Taking apple cider vinegar and garcinia cambogia, the extract of a tropical fruit, is claimed to aid weight loss.
Some believe that garcinia cambogia can suppress appetite and block fat production in the body.
It has also been speculated that apple cider vinegar may promote weight loss by improving feelings of fullness and increasing metabolism.
Still, you may wonder whether research exists to support these claims and whether it’s beneficial to take these two supplements together.
This article reviews the evidence behind taking garcinia cambogia and apple cider vinegar for weight loss, as well as the possible risks.
Garcinia cambogia is a popular weight loss supplement extracted from the rind of the tropical fruit Garcinia gummi-gutta (1).
The fruit resembles a small pumpkin, has a sour taste and is native to Southeast Asia and India. It’s often used to flavor fish curries and as a remedy for digestive issues and parasites (1).
Garcinia contains high levels of hydroxycitric acid (HCA) which scientists believe may stop fat production in the body and decrease appetite. Specifically, HCA may work by blocking an enzyme involved in the creation of fat and cholesterol (1, 2, 3, 4).
Summary Garcinia cambogia is a supplement extracted from a tropical fruit high in hydroxycitric acid (HCA), while apple cider vinegar is made with bacteria and yeast. Both contain compounds that may aid weight loss.
Numerous anecdotal accounts and supplement websites claim that garcinia cambogia and apple cider vinegar boost each other’s activity and that taking both leads to fast, lasting weight loss.
Since garcinia cambogia and apple cider vinegar may promote weight loss in different ways, they theoretically could work better together than if taken alone.
However, there are no studies on the effect of taking them together.
Any claims about the combined effects of garcinia cambogia and apple cider vinegar on weight loss are based on research on the supplement or vinegar alone.
Research on garcinia cambogia supplements suggests that they may lead to modest weight loss due to the high levels of HCA — but the evidence is mixed (10).
A two-month study in 50 obese women on a calorie-restricted diet found that while all participants lost weight, those who took garcinia cambogia lost 3 pounds (1.4 kg) more than the women who did not take the supplement (11).
For example, a 12-week study in 135 overweight people reported that those who took garcinia cambogia did not lose significantly more weight than individuals in the placebo group (15).
Apple Cider Vinegar
Research on the effects of apple cider vinegar on weight loss is also limited but offers promising results.
One 12-week study in 144 obese adults found that those who took 1–2 tablespoons (15–30 ml) of vinegar in a diluted drink every day dropped an average 2.64–3.74 pounds (1.2–1.7 kg), while the placebo group gained weight (16).
A smaller study in 11 healthy adults showed that those who had vinegar with a high-carb meal had a lower blood sugar response to the food and ate 200–275 fewer calories per day than people in the control group (17).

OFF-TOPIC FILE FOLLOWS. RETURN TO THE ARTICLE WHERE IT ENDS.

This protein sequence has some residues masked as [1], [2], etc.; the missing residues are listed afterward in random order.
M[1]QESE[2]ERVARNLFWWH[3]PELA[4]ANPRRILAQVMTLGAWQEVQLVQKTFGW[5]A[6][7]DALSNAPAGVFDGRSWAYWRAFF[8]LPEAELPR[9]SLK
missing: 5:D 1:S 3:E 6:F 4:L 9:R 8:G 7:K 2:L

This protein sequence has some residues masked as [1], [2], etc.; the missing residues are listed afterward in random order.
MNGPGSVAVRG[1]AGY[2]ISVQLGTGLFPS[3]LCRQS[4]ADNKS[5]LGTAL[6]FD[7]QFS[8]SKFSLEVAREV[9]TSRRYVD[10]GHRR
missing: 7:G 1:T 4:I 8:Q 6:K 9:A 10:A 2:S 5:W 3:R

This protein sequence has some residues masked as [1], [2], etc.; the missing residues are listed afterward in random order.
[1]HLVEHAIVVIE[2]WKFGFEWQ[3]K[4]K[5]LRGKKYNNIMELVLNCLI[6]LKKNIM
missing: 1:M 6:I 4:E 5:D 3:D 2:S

If consuming diluted vinegar can help decrease overall calorie intake, it may lead to weight loss over time.
While these studies are promising, more research on the weight loss effects of vinegar and particularly apple cider vinegar is needed.
Summary Many people claim that garcinia cambogia and apple cider vinegar boost each other’s weight loss benefits, but there is no research on taking them together. Studies on the effect of garcinia or vinegar alone offer mixed results.
Both apple cider vinegar and garcinia cambogia may cause side effects on their own, and research on the safety of taking them together is unavailable.
On the other hand, garcinia cambogia may lead to more serious issues.
One case report showed that a 35-year-old man who took 160 mg of garcinia cambogia three times a day for five months experienced liver failure (22).
Finally, another case study reported that a woman developed serotonin toxicity when taking garcinia cambogia with her antidepressant medication (25).
Keep in mind that most of the research on the safety of garcinia cambogia has been done on animals or reported in single case studies. It’s still important to exercise caution when taking this supplement.
If you are concerned about the effects of garcinia cambogia and apple cider vinegar or their possible interactions with your medications, check with your doctor.
Summary Apple cider vinegar may cause indigestion, throat irritation and tooth erosion in large doses, but appears safe in smaller amounts. Garcinia cambogia has been linked to stomach issues and headaches, as well as one case of liver failure.
Theoretically, it would be safe to take the maximum doses of apple cider vinegar and garcinia cambogia together, but there is no research on their combined safety or possible interactions.
Keep in mind that the FDA doesn't regulate supplements as tightly as medications. Therefore, the amount of garcinia cambogia listed on a label may not match the actual amount in the pills.
Summary While there is no specific recommended dosage for either product, it appears to be safe to take up to two tablespoons (30 ml) of diluted apple cider vinegar and 2,800 mg of garcinia cambogia per day.
Limited research suggests that garcinia cambogia and apple cider vinegar may promote modest weight loss.
Though some say that taking both together enhances their weight loss effects, studies to support these claims are unavailable. What’s more, both supplements may cause side effects in high doses.
If you are interested in trying garcinia cambogia and apple cider vinegar, look for reputable brands and don’t exceed the recommended dosages.